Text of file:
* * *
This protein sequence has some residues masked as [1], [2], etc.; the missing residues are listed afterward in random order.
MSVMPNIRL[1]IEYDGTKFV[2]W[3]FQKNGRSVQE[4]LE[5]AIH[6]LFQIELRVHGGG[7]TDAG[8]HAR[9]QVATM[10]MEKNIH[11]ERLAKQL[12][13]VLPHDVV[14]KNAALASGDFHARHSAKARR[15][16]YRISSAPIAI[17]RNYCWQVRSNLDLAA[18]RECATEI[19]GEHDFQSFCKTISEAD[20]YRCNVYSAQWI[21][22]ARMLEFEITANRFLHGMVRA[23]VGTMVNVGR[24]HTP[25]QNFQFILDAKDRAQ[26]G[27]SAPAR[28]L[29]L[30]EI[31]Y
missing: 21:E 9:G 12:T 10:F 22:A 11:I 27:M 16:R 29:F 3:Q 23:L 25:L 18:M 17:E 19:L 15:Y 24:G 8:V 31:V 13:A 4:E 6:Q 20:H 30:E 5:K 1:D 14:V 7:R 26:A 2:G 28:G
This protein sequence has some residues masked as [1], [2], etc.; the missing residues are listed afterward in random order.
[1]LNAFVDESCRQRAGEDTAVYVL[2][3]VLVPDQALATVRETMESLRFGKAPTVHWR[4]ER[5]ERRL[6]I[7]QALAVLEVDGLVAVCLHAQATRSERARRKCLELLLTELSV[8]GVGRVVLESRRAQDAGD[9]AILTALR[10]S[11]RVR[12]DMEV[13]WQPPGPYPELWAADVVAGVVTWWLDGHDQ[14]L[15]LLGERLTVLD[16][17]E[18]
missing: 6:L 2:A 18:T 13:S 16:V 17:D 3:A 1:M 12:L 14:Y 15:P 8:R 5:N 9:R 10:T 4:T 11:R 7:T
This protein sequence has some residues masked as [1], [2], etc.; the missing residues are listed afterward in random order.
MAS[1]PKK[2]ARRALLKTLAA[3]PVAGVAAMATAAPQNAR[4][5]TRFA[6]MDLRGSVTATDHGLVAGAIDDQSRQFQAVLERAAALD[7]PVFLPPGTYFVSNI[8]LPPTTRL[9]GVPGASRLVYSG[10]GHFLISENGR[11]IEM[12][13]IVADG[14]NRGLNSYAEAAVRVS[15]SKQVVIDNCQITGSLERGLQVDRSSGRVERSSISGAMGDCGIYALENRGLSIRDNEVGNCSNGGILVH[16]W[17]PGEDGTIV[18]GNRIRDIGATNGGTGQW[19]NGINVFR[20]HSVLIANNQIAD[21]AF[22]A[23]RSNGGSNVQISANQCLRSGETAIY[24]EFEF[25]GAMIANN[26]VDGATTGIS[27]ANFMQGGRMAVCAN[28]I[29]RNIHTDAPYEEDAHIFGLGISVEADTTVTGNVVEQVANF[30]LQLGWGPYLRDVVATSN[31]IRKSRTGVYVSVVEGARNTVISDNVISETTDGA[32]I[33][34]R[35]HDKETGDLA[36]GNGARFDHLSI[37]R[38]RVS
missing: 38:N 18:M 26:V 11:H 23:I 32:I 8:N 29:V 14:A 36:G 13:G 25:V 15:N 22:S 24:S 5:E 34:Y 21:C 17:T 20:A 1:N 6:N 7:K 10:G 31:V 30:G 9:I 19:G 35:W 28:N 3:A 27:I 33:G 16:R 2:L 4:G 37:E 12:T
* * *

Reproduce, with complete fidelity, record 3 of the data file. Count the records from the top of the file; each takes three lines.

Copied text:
This protein sequence has some residues masked as [1], [2], etc.; the missing residues are listed afterward in random order.
MAS[1]PKK[2]ARRALLKTLAA[3]PVAGVAAMATAAPQNAR[4][5]TRFA[6]MDLRGSVTATDHGLVAGAIDDQSRQFQAVLERAAALD[7]PVFLPPGTYFVSNI[8]LPPTTRL[9]GVPGASRLVYSG[10]GHFLISENGR[11]IEM[12][13]IVADG[14]NRGLNSYAEAAVRVS[15]SKQVVIDNCQITGSLERGLQVDRSSGRVERSSISGAMGDCGIYALENRGLSIRDNEVGNCSNGGILVH[16]W[17]PGEDGTIV[18]GNRIRDIGATNGGTGQW[19]NGINVFR[20]HSVLIANNQIAD[21]AF[22]A[23]RSNGGSNVQISANQCLRSGETAIY[24]EFEF[25]GAMIANN[26]VDGATTGIS[27]ANFMQGGRMAVCAN[28]I[29]RNIHTDAPYEEDAHIFGLGISVEADTTVTGNVVEQVANF[30]LQLGWGPYLRDVVATSN[31]IRKSRTGVYVSVVEGARNTVISDNVISETTDGA[32]I[33][34]R[35]HDKETGDLA[36]GNGARFDHLSI[37]R[38]RVS
missing: 38:N 18:M 26:V 11:H 23:I 32:I 8:N 29:V 14:A 36:G 13:G 25:V 15:N 22:S 24:S 5:E 34:Y 21:C 17:T 20:A 1:N 6:N 7:K 10:G 31:V 30:G 9:I 19:G 35:W 28:N 3:A 27:I 33:G 16:R 2:L 4:G 37:E 12:T